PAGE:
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Sunday Service 23rd April - Esther

Esther : When power is lost


Introit: I am loved

Call to worship

Hymn 493: It’s me, it’s me O Lord

Time for all

Hymn 568: When I’m feeling down and sad

Reading: Esther 2: 1-18 Margaret


Hymn 94: By the Babylonian rivers


Prayer of Dedication

Hymn 543: Longing for light


Welcome to our reflection for 23rd April.

In our reading today we are looking at Esther, someone who had her choices taken away from her. But that didn’t mean she had no hope.

And we will hear about that later.

But this is a good time to remind you that if you feel that that is where you are, Alva parish prayer group can pray for you.

It can be as simple as ‘Hi, my name is Jim, and I am struggling just now, please pray for me.’

And I will send that over to our prayer team who will pray for you and your situation.

If nothing else, it reminds us that not all hope is lost, God cares.

Let’s now hear our reading and prayer from Margaret.


It is very easy to diminish the seriousness of this situation.

King Xerxes has fallen out with his wife.

After a six month party he drunkenly sends for his wife so he can show off her beauty to his other drunken mates.

There is an implication in the writing that this is meant to be taken literally, that Queen Vashti was summoned to appear naked in front of his cronies.

When she refuses his male pride is scorned and he seeks advice from his confidants.

To these males this is deadly serious, if the king can’t control his wife then all men in the kingdom will lose control of their wives, chaos will ensue.

So Vashti is punished and now the king is looking for a new wife.

What to do?

Well the same men suggest a beauty pageant and the king pick a new wife.

It just sounds silly.

Men being stupid men.

And often that is how we have read this passage;

stupid men being stupid, and Mordecai and Esther being smart enough to manipulate them into doing the right thing.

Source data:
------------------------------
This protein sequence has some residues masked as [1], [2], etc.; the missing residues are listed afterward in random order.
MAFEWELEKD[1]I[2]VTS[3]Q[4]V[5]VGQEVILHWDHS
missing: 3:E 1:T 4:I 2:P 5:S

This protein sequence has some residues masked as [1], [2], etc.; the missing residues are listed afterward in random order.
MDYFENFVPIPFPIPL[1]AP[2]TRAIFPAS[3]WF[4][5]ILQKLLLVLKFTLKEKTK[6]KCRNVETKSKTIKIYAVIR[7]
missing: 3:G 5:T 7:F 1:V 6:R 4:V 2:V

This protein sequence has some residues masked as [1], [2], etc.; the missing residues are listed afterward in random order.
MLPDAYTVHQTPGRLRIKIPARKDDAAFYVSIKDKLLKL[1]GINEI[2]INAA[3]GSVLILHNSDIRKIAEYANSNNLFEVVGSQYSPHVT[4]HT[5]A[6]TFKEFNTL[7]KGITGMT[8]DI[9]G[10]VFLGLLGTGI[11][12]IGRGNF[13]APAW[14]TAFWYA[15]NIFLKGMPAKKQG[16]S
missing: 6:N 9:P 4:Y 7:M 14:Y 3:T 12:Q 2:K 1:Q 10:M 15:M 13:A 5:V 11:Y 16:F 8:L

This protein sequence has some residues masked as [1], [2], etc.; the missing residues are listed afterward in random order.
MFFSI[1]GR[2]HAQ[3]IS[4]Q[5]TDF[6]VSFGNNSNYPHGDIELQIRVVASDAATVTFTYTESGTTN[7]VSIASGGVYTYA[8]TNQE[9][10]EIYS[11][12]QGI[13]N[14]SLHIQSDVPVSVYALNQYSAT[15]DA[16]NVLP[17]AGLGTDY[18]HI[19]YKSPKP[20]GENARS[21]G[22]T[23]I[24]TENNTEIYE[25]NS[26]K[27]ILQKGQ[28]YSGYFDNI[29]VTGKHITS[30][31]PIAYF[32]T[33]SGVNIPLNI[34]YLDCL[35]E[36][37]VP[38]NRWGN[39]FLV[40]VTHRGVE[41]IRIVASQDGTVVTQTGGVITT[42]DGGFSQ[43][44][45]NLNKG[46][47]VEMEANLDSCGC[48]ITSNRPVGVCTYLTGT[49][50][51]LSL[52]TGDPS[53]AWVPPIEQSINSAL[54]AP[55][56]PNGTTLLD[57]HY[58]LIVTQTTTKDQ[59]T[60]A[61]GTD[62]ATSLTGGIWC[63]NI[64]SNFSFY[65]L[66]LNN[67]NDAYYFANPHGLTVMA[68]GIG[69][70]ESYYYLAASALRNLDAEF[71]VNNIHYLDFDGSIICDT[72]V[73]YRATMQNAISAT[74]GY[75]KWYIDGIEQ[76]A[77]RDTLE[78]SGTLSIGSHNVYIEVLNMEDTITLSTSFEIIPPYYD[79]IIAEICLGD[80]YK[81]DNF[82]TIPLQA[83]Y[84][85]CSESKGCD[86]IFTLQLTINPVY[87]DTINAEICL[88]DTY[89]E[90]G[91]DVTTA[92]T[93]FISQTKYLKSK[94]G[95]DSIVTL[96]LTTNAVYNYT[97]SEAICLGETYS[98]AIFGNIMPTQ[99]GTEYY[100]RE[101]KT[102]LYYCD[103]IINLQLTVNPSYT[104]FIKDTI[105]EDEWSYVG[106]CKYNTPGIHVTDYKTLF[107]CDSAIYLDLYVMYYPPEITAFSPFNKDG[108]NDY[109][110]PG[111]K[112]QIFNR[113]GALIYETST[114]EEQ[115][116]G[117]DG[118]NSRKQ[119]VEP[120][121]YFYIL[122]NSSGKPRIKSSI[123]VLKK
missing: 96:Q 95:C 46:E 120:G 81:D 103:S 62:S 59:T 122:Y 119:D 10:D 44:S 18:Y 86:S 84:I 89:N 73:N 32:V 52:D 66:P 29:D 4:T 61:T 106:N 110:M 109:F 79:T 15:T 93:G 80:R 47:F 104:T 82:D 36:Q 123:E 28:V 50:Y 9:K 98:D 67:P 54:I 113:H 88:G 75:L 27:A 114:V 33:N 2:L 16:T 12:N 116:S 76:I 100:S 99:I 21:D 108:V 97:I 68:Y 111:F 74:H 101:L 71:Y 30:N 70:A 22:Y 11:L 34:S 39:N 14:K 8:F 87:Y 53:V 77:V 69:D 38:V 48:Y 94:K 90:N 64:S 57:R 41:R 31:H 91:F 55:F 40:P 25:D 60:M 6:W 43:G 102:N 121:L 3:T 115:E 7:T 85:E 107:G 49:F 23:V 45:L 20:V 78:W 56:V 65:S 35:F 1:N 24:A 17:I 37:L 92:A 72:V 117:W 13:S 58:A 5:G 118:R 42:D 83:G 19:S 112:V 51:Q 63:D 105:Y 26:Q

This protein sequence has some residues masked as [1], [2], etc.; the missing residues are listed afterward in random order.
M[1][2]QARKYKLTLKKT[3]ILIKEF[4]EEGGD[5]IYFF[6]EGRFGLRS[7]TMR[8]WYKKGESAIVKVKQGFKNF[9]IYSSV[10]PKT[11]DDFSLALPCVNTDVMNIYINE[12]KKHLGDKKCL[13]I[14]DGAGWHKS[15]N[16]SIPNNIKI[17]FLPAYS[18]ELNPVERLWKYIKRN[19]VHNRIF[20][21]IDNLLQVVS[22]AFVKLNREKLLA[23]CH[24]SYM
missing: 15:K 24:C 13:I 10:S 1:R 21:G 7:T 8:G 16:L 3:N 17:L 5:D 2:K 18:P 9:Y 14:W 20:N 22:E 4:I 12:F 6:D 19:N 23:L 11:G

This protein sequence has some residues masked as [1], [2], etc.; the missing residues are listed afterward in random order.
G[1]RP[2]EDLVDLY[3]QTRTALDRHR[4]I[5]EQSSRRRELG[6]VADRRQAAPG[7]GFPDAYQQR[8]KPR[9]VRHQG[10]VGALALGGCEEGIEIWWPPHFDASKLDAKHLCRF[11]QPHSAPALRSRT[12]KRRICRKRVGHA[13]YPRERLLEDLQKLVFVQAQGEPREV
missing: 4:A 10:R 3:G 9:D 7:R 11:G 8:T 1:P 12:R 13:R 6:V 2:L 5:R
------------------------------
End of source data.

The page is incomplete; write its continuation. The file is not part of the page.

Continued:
Only this isn’t some kind of joke, this isn’t a passage we can should take lightly and make fun of, these passages are deadly serious.

This is a terrible indictment of what happens when power is unrestricted.

The women would have no choice but to take part in the pageant.

They will be taken away from their families, their homes, for a year.

Forced into diets and beauty regimes without their choice.

Depending on the fashions of the day that might mean piercings or mutilations of the body, it might mean tattoos and permanent disfigurements, depending on the foibles of the king.

The sole purpose and reason for their existence of those women was to be at the whims and calls of the king. They were taken one night to the king and the next morning taken somewhere else, they would not be called again by the king unless he liked her enough to ask for her by name.

What do we think happened during that night?

Does it count as rape if you willingly have sex so that you’re not automatically killed the next morning?

Whoever wins the competition has no choice in what happens for the rest of her life, as long as she entertains then she lives, once she is no longer entertaining then who knows what happens to her.